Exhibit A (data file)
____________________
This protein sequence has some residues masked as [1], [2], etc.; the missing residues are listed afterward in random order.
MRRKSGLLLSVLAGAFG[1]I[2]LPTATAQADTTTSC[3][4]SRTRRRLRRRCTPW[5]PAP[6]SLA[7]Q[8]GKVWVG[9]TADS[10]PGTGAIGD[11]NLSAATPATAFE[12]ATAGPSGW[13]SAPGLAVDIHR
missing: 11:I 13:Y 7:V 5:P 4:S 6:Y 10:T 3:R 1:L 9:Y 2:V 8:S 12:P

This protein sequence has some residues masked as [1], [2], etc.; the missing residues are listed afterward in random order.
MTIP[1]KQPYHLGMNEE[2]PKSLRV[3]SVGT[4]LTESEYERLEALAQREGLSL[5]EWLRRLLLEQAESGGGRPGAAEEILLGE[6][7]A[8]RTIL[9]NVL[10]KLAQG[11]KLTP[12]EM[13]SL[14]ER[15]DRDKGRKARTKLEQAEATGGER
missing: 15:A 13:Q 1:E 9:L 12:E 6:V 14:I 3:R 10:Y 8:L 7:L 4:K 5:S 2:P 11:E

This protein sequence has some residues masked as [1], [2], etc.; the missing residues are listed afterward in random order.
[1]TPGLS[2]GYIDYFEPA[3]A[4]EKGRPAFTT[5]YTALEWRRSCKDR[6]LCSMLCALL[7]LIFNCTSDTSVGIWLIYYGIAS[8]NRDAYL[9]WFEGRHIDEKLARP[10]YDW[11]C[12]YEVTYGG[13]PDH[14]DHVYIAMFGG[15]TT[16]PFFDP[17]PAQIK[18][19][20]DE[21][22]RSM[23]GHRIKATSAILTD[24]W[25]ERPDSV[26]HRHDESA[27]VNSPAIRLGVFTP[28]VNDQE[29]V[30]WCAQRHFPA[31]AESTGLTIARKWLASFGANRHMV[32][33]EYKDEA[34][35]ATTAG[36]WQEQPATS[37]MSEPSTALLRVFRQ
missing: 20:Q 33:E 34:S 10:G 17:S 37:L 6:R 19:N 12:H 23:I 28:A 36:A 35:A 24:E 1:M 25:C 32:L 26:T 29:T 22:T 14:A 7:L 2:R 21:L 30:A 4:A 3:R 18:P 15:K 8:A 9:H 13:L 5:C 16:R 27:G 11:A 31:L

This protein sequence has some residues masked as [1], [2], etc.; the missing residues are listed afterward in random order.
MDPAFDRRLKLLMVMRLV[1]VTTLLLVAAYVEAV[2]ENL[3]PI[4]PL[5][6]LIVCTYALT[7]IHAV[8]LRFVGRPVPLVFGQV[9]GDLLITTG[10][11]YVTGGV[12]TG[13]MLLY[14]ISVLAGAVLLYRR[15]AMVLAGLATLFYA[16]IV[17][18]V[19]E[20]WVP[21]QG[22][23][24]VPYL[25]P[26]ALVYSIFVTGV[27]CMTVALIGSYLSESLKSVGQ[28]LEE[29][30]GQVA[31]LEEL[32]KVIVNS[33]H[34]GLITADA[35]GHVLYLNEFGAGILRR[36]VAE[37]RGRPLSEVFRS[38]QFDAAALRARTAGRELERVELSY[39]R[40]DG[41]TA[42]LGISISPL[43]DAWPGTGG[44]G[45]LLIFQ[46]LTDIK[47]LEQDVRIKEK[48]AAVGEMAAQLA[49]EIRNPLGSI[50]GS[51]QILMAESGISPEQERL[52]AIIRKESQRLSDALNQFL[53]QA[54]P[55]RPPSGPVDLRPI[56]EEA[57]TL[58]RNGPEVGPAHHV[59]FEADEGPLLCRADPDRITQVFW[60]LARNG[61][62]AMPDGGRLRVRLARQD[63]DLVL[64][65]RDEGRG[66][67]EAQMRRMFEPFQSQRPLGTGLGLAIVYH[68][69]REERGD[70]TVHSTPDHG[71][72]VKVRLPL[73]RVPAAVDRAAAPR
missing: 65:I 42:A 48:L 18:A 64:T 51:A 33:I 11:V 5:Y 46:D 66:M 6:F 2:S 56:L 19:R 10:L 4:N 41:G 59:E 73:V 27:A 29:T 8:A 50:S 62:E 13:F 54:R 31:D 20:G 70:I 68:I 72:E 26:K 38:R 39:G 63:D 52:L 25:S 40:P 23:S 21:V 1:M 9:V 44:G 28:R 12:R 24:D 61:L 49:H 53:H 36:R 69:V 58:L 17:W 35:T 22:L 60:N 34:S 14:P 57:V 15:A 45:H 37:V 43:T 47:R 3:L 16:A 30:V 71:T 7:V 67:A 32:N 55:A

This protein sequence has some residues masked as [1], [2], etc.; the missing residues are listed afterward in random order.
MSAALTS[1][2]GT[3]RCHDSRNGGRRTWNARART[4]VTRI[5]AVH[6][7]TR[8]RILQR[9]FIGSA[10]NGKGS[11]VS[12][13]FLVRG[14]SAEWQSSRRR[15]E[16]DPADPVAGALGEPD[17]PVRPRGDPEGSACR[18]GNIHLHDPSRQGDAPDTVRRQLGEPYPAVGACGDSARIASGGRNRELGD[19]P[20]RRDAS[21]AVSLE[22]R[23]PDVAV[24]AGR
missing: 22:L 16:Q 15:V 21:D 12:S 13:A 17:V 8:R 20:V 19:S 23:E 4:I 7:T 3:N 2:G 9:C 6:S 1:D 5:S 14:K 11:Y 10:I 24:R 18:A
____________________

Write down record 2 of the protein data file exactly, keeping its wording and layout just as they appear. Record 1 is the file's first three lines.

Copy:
This protein sequence has some residues masked as [1], [2], etc.; the missing residues are listed afterward in random order.
MTIP[1]KQPYHLGMNEE[2]PKSLRV[3]SVGT[4]LTESEYERLEALAQREGLSL[5]EWLRRLLLEQAESGGGRPGAAEEILLGE[6][7]A[8]RTIL[9]NVL[10]KLAQG[11]KLTP[12]EM[13]SL[14]ER[15]DRDKGRKARTKLEQAEATGGER
missing: 15:A 13:Q 1:E 9:L 12:E 6:V 14:I 3:R 10:Y 8:L 7:L 4:K 5:S 2:P 11:E